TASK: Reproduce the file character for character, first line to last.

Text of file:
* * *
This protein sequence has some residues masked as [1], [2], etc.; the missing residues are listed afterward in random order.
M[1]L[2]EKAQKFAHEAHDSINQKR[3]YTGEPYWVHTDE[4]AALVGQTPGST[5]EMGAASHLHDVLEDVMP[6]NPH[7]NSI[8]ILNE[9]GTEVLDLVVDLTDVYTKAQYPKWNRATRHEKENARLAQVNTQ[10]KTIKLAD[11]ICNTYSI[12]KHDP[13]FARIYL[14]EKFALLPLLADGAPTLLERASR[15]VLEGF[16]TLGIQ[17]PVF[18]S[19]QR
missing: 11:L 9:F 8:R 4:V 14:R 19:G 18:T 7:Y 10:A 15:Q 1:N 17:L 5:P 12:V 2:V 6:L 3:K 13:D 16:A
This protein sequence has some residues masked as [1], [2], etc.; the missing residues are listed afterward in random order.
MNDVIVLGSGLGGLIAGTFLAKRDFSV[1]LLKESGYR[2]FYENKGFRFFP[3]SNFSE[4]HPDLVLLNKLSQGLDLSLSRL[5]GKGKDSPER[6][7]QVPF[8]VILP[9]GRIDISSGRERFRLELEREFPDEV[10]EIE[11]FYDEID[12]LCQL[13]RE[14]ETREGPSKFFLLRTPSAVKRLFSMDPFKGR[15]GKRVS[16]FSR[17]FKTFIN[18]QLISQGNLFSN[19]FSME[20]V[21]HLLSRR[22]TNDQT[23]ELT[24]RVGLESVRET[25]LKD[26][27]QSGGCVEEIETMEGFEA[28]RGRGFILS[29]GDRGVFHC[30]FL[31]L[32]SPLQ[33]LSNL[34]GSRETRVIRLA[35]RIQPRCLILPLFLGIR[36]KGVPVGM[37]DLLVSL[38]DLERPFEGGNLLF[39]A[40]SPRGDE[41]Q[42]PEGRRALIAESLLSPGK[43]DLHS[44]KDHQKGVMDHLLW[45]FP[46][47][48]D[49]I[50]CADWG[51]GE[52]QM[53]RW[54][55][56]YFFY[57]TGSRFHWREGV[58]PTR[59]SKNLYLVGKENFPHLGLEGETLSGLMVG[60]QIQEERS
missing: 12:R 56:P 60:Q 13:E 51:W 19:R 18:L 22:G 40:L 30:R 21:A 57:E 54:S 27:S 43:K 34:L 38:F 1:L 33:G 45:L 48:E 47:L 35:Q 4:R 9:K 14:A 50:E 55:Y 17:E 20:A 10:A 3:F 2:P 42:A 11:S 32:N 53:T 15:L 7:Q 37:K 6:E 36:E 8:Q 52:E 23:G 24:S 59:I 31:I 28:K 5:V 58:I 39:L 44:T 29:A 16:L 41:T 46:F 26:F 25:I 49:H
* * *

This protein sequence has some residues masked as [1], [2], etc.; the missing residues are listed afterward in random order.
M[1]L[2]EKAQKFAHEAHDSINQKR[3]YTGEPYWVHTDE[4]AALVGQTPGST[5]EMGAASHLHDVLEDVMP[6]NPH[7]NSI[8]ILNE[9]GTEVLDLVVDLTDVYTKAQYPKWNRATRHEKENARLAQVNTQ[10]KTIKLAD[11]ICNTYSI[12]KHDP[13]FARIYL[14]EKFALLPLLADGAPTLLERASR[15]VLEGF[16]TLGIQ[17]PVF[18]S[19]QR
missing: 11:L 9:F 8:R 4:V 14:R 19:G 18:T 7:Y 10:A 15:Q 1:N 17:L 5:P 12:V 2:V 6:L 3:K 13:D 16:A
This protein sequence has some residues masked as [1], [2], etc.; the missing residues are listed afterward in random order.
MNDVIVLGSGLGGLIAGTFLAKRDFSV[1]LLKESGYR[2]FYENKGFRFFP[3]SNFSE[4]HPDLVLLNKLSQGLDLSLSRL[5]GKGKDSPER[6][7]QVPF[8]VILP[9]GRIDISSGRERFRLELEREFPDEV[10]EIE[11]FYDEID[12]LCQL[13]RE[14]ETREGPSKFFLLRTPSAVKRLFSMDPFKGR[15]GKRVS[16]FSR[17]FKTFIN[18]QLISQGNLFSN[19]FSME[20]V[21]HLLSRR[22]TNDQT[23]ELT[24]RVGLESVRET[25]LKD[26][27]QSGGCVEEIETMEGFEA[28]RGRGFILS[29]GDRGVFHC[30]FL[31]L[32]SPLQ[33]LSNL[34]GSRETRVIRLA[35]RIQPRCLILPLFLGIR[36]KGVPVGM[37]DLLVSL[38]DLERPFEGGNLLF[39]A[40]SPRGDE[41]Q[42]PEGRRALIAESLLSPGK[43]DLHS[44]KDHQKGVMDHLLW[45]FP[46][47][48]D[49]I[50]CADWG[51]GE[52]QM[53]RW[54][55][56]YFFY[57]TGSRFHWREGV[58]PTR[59]SKNLYLVGKENFPHLGLEGETLSGLMVG[60]QIQEERS
missing: 12:R 56:P 60:Q 13:E 51:W 19:R 18:L 22:G 40:L 30:R 21:A 57:E 54:S 27:S 43:K 34:L 38:F 1:L 33:G 45:L 48:E 47:L 35:Q 4:R 9:K 14:A 50:E 55:Y 17:E 20:A 10:A 3:F 2:P 42:A 11:S 32:N 53:T 15:L 7:Q 37:K 6:E 36:E 8:Q 52:E 23:G 24:S 59:I 31:I 28:K 5:V 58:I 39:L 44:T 29:A 16:L 41:T 46:F 26:F 25:I 49:H